Just my $.02 but haven't found any so called gun cleaner that works this good.
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Old January 12, 2001, 11:46 AM   #6
Noban
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Join Date: December 30, 1999
Posts: 662
I have found nothing better than simple green and very hot water in cleaning my muzzle loader.
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Old January 12, 2001, 02:57 PM   #7
simon jester
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Join Date: April 21, 2000
Location: Gardena,ca,USA
Posts: 199
Does it clean after use of corrosive ammo?
__________________
Every Man Should Have A Rifle

Henry Lawson
1907

So I sit and write and ponder, while the house is deaf and dumb,
Seeing visions "over yonder" of the war I know must come.
In the corner – not a vision – but a sign for coming days
Stand a box of ammunition and a rifle in green baize.
And in this, the living present, let the word go through the land,
Every tradesman, clerk and peasant should have these two things at hand.

No – no ranting song is needed, and no meeting, flag or fuss –
In the future, still unheeded, shall the spirit come to us!
Without feathers, drum or riot on the day that is to be,
We shall march down, very quiet, to our stations by the sea.
While the bitter parties stifle every voice that warns of war,
Every man should own a rifle and have cartridges in store!

Proud TFL member # 5231
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Old January 12, 2001, 09:09 PM   #8
Gewehr98
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Join Date: June 30, 2000
Location: Token Creek, WI
Posts: 4,068
It's good stuff. In the Air Force forensics lab I managed until 1999, we used Simple Green to scrub the stainless steel laminar flow hoods in our Class 100 clean rooms. (We rinsed with 100% de-ionized water, then a final rinse of 200 proof ethanol, my supply folks had to obtain a liquor license for the 15 gallons of ethanol I went through per month) Darned if the guys didn't leave the Simple Green solution on the glass too long, and it was etched by the stuff! One thing led to another, my buddy's compensated IPSC race gun was leading up pretty good in the comp chambers. So I took some more Simple Green solution, a stainless ultrasonerator tank, and his barrel, and let it buzz away happily for a couple hours. The lead and WW231 gook came out nicely, but so did the parkerizing on the compensator, heehee!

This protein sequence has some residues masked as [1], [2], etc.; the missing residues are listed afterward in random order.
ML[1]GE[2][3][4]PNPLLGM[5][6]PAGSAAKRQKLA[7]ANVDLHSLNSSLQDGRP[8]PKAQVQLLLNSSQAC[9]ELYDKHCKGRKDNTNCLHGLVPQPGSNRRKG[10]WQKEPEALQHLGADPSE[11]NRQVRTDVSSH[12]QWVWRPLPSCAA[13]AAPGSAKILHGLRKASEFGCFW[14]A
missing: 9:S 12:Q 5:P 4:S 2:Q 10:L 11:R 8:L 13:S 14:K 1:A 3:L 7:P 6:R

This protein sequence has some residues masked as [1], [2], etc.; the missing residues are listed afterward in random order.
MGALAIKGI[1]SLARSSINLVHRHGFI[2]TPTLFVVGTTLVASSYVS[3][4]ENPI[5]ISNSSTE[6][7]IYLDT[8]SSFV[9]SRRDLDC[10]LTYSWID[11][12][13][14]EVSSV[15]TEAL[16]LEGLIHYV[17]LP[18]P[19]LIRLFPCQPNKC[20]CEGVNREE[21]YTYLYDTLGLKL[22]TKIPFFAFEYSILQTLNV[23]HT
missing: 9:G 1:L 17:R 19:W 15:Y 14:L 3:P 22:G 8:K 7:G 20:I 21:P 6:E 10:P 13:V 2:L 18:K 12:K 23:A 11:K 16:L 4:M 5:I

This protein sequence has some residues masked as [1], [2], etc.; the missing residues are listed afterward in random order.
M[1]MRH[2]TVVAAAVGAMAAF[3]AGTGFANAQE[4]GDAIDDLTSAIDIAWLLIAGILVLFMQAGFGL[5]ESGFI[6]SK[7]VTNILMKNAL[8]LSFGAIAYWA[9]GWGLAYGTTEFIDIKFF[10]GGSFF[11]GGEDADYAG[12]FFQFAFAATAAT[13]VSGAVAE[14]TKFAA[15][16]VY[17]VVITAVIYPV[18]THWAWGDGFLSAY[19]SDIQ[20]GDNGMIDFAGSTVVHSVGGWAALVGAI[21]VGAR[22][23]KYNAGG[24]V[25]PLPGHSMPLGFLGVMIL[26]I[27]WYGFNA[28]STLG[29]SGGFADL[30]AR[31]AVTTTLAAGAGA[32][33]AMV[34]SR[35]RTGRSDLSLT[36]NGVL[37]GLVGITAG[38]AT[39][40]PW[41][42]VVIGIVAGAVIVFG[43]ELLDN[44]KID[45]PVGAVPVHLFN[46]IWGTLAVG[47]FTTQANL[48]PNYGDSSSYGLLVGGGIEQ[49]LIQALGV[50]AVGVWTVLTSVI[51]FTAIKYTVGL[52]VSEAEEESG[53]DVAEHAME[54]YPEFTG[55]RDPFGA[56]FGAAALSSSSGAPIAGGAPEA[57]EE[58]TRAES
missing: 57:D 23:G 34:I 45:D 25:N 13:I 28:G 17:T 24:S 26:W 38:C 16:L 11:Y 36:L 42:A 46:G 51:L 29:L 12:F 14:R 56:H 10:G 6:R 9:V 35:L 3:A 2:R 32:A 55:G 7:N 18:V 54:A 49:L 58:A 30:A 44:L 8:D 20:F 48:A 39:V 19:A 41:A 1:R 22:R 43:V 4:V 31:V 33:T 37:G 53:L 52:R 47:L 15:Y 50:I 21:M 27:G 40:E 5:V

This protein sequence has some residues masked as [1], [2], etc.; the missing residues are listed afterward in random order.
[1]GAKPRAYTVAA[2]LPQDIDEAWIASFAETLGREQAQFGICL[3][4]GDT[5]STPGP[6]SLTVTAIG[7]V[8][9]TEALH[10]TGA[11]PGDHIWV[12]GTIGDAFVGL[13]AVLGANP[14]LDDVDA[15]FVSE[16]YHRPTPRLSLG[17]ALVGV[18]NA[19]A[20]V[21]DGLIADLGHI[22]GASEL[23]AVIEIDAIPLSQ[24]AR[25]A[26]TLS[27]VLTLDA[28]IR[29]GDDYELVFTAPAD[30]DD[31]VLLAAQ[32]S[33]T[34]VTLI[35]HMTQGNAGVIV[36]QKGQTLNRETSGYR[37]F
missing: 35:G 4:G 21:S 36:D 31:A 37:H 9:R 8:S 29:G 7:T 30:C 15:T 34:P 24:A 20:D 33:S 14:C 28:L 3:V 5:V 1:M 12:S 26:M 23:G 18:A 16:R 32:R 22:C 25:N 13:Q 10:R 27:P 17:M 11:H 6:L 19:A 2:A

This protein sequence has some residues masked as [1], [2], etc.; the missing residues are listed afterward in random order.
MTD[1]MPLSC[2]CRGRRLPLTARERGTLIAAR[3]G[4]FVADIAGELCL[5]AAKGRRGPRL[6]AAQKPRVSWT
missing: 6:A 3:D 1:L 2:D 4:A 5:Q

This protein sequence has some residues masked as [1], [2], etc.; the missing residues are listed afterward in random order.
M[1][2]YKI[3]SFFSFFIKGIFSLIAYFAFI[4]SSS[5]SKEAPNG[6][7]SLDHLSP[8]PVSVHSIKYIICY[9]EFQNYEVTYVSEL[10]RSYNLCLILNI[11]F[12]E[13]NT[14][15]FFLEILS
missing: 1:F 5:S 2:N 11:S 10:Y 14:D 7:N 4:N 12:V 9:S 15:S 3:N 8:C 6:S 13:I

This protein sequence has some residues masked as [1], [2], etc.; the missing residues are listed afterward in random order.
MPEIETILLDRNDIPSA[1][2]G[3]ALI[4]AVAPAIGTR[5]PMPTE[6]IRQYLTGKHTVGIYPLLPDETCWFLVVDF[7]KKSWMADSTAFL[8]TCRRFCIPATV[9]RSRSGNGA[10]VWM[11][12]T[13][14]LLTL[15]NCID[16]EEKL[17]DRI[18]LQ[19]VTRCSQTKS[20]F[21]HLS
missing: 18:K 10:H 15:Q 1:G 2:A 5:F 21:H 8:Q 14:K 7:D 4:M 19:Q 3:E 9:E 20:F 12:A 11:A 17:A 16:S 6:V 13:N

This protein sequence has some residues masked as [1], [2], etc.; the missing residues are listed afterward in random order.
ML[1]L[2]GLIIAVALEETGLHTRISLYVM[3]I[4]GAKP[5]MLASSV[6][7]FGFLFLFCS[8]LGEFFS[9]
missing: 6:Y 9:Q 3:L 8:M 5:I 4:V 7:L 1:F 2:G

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Old January 13, 2001, 12:52 PM   #9
C.R.Sam
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Join Date: October 29, 1999
Location: Dewey, AZ
Posts: 12,859
Gewehr98.....That sounds like a long time to leave the gun in a stout u-sonic cleaner. Mighta taken the parkerizing off with straight water in the tank.

Years ago I left a pot metal carburator in Oakite over night. All I got back was the brass and copper pieces, the body was part of the sludge in the bottom.

Sam...if its worth doin, it's worth overdoin at least once.
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Old January 13, 2001, 02:33 PM   #10
Gewehr98
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Join Date: June 30, 2000
Location: Token Creek, WI
Posts: 4,068
You got that one right, Sam! No wristwatches in the dunk, either! Although I'd like to dissolve a Lorcin some day.

Our test for the ultrasonerators was to put a piece of aluminum foil in plain water, hit the power, and watch the foil totally disintegrate. If it didn't eliminate the foil, we considered the transducer to be suspect, and off it went for either rebuild or disposal through DRMO.

I purchased one from DRMO that wasn't supported by the manufacturer anymore, it still has plenty of snort, and I use it, with Simple Green, to clean the fouled spark plugs from my cold-blooded Harley!

Thought about using dish detergent and water in the tank to pre-clean my .223 brass before tumbling. That's probably taking it a little too far...